There were twice as many salmonella outbreaks in Denmark in 2017 than in the previous year.
In total, there were 25 outbreaks, and 1,067 people became ill as a result.
The increase is partly blamed on improved ways of detecting outbreaks. ‘Whole genome sequencing’, for example, makes it easier to detect the same source of infection.
Better at detecting the source
“We hope it can lead to a decline in salmonella cases in the long term,” noted Luise Müller, an epidemiologist at Statens Serum Institut.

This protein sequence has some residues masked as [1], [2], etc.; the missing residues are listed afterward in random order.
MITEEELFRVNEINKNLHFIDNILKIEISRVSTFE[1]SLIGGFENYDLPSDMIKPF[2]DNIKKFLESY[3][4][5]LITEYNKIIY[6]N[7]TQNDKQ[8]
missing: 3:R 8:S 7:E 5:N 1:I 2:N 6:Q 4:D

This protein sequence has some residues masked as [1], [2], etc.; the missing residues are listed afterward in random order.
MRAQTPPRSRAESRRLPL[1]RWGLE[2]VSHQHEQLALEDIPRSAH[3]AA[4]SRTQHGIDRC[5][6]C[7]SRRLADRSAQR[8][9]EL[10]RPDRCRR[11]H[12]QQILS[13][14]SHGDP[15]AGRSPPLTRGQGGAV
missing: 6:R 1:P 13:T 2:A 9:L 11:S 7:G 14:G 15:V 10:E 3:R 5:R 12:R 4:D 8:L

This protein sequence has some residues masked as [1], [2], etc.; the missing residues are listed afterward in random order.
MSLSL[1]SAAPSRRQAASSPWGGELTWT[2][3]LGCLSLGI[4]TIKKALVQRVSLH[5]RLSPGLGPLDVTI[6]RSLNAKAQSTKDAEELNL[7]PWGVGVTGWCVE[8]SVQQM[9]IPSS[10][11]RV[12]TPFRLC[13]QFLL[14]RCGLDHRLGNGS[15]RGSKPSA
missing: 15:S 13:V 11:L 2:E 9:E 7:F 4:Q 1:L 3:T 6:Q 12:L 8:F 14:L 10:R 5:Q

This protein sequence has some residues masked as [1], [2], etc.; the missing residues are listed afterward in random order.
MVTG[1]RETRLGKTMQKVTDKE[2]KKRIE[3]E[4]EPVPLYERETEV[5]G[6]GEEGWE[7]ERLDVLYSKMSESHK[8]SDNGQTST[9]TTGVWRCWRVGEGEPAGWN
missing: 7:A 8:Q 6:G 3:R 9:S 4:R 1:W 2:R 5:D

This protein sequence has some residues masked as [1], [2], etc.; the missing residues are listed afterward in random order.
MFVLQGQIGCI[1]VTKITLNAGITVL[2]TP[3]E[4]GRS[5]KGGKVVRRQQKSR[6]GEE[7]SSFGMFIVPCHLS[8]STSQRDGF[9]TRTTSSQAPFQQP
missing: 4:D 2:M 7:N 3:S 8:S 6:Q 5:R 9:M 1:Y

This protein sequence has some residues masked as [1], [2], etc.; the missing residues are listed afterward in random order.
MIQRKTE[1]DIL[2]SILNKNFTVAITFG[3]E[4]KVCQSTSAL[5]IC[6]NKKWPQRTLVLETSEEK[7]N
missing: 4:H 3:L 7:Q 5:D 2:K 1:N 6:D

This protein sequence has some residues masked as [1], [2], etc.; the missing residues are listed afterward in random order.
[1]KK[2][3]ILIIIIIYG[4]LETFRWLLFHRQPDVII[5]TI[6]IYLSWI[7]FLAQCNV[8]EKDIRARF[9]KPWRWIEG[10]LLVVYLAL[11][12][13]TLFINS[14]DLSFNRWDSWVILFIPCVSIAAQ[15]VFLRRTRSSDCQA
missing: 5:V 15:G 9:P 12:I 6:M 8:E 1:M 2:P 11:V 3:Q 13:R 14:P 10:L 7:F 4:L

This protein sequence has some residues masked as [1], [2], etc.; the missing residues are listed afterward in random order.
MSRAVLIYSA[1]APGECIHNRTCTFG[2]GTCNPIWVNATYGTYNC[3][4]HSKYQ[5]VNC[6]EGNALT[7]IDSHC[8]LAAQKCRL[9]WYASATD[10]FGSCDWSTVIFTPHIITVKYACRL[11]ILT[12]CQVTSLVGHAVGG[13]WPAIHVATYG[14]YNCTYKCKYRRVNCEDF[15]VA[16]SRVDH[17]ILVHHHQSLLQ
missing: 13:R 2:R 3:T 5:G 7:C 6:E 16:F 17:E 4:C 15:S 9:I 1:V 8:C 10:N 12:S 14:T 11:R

“It should enable us to become better at deducing why some foods are more likely to make people sicker than others.”
Danish-produced pork was the biggest culprit, while there were no cases sourced to chicken.
Beware of campylobacter
Food-borne outbreaks in general are increasing. In 2017, there were 63, up from 49 in the previous year.
The biggest culprit is campylobacter, a bacterium that made 4,257 people ill in 2017.